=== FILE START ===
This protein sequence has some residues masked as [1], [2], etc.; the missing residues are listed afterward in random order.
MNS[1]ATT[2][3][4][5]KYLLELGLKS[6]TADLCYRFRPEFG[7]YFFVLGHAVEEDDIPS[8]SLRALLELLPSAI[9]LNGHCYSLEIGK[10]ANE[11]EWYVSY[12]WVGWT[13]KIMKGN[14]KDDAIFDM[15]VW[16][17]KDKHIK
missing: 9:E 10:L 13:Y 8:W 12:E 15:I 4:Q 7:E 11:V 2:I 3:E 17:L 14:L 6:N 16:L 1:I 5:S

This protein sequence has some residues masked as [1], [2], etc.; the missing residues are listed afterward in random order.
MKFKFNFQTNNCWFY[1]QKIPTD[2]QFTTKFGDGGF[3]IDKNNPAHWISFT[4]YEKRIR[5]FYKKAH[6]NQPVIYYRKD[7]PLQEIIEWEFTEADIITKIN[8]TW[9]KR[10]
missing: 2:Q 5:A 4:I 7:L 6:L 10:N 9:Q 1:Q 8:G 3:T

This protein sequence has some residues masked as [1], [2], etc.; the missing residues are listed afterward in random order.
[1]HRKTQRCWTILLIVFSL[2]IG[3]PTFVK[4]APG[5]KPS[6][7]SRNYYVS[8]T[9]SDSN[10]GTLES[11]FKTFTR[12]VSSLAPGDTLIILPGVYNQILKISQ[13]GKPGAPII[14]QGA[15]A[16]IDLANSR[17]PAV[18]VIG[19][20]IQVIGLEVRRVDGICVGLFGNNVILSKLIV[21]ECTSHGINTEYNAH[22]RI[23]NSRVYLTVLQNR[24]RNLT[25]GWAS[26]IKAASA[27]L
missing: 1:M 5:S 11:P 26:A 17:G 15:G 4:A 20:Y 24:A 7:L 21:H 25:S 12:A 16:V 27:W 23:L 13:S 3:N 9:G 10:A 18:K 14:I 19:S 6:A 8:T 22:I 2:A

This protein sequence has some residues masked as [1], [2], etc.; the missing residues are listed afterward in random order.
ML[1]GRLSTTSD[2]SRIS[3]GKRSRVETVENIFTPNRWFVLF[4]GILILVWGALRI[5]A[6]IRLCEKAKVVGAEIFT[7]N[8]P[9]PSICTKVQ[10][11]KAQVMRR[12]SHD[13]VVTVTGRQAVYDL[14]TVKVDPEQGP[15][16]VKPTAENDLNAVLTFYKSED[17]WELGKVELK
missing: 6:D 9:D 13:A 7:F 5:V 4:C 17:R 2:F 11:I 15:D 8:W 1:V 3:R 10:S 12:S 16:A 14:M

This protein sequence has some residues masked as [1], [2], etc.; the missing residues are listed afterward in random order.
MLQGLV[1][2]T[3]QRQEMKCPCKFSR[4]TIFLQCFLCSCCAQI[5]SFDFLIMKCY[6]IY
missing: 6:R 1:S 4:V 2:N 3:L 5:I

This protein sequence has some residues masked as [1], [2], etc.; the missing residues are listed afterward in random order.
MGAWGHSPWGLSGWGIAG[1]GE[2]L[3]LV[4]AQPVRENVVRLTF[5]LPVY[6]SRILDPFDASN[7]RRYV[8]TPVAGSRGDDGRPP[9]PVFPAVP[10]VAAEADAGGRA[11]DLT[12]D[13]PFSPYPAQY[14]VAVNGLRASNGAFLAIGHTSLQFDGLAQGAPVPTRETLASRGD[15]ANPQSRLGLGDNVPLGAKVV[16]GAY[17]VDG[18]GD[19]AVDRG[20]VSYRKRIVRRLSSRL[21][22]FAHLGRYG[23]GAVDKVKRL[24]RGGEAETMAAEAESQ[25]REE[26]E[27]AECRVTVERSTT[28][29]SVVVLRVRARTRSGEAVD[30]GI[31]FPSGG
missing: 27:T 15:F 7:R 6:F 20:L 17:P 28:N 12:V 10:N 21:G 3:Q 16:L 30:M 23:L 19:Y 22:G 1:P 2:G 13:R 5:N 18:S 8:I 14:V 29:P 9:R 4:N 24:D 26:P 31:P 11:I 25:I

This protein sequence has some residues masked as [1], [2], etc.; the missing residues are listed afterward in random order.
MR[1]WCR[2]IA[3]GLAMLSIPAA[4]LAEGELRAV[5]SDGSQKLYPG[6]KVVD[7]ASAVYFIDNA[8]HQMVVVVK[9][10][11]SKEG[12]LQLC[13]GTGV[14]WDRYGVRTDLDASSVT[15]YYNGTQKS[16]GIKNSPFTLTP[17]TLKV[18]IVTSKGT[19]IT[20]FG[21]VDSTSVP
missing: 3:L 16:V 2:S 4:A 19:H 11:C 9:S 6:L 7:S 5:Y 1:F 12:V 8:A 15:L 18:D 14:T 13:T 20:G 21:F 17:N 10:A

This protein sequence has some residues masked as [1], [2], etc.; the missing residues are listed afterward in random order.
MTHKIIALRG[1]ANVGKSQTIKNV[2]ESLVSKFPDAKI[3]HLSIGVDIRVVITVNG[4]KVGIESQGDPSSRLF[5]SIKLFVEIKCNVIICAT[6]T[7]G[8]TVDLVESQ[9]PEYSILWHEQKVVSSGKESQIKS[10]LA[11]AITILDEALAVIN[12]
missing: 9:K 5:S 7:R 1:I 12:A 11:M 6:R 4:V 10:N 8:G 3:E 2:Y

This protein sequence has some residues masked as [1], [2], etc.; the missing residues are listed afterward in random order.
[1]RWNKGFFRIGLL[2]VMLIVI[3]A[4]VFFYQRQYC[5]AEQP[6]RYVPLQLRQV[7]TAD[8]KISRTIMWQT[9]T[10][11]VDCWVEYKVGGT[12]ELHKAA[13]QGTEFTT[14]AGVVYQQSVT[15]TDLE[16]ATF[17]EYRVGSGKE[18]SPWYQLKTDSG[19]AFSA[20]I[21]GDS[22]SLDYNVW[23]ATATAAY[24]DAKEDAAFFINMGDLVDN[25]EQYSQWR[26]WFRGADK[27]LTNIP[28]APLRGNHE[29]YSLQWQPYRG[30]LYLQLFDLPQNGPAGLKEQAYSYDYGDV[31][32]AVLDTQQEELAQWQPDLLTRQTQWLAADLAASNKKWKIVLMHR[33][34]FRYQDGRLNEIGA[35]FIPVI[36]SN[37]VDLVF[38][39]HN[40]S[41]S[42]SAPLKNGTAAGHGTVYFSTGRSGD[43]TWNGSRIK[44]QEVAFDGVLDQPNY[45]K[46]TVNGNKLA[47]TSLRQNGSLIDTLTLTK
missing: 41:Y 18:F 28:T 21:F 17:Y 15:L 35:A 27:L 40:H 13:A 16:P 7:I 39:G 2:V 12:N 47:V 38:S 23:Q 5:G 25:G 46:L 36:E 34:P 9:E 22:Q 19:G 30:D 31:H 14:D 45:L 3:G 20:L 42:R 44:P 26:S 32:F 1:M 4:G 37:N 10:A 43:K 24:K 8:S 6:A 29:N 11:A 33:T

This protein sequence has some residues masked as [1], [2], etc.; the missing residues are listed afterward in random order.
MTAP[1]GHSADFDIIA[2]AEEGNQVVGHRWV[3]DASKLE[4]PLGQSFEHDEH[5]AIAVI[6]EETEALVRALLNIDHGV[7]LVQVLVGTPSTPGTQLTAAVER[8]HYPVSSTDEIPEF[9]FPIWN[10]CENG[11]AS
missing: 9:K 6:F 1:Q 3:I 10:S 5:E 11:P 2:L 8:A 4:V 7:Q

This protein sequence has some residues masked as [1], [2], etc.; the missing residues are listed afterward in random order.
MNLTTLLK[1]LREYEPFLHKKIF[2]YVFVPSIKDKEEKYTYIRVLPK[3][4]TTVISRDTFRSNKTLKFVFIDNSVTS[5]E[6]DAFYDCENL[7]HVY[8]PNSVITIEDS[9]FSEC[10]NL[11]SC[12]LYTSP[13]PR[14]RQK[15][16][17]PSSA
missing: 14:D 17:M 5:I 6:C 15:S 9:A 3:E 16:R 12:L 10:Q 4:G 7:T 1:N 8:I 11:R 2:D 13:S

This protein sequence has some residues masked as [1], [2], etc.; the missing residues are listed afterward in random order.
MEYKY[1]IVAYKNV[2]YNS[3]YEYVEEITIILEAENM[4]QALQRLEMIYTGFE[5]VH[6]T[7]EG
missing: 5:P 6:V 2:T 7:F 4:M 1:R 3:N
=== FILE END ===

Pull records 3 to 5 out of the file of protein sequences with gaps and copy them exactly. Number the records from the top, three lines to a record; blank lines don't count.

This protein sequence has some residues masked as [1], [2], etc.; the missing residues are listed afterward in random order.
[1]HRKTQRCWTILLIVFSL[2]IG[3]PTFVK[4]APG[5]KPS[6][7]SRNYYVS[8]T[9]SDSN[10]GTLES[11]FKTFTR[12]VSSLAPGDTLIILPGVYNQILKISQ[13]GKPGAPII[14]QGA[15]A[16]IDLANSR[17]PAV[18]VIG[19][20]IQVIGLEVRRVDGICVGLFGNNVILSKLIV[21]ECTSHGINTEYNAH[22]RI[23]NSRVYLTVLQNR[24]RNLT[25]GWAS[26]IKAASA[27]L
missing: 1:M 5:S 11:P 26:A 17:G 15:G 4:A 20:Y 24:A 7:L 21:H 25:S 12:A 16:V 27:W 23:L 13:S 3:N 9:G 10:A 18:K 14:I 19:S 6:A 8:T 22:I 2:A

This protein sequence has some residues masked as [1], [2], etc.; the missing residues are listed afterward in random order.
ML[1]GRLSTTSD[2]SRIS[3]GKRSRVETVENIFTPNRWFVLF[4]GILILVWGALRI[5]A[6]IRLCEKAKVVGAEIFT[7]N[8]P[9]PSICTKVQ[10][11]KAQVMRR[12]SHD[13]VVTVTGRQAVYDL[14]TVKVDPEQGP[15][16]VKPTAENDLNAVLTFYKSED[17]WELGKVELK
missing: 6:D 9:D 13:A 7:F 5:V 4:C 17:R 2:F 11:I 15:D 8:W 1:V 3:R 10:S 12:S 16:A 14:M

This protein sequence has some residues masked as [1], [2], etc.; the missing residues are listed afterward in random order.
MLQGLV[1][2]T[3]QRQEMKCPCKFSR[4]TIFLQCFLCSCCAQI[5]SFDFLIMKCY[6]IY
missing: 6:R 1:S 4:V 2:N 3:L 5:I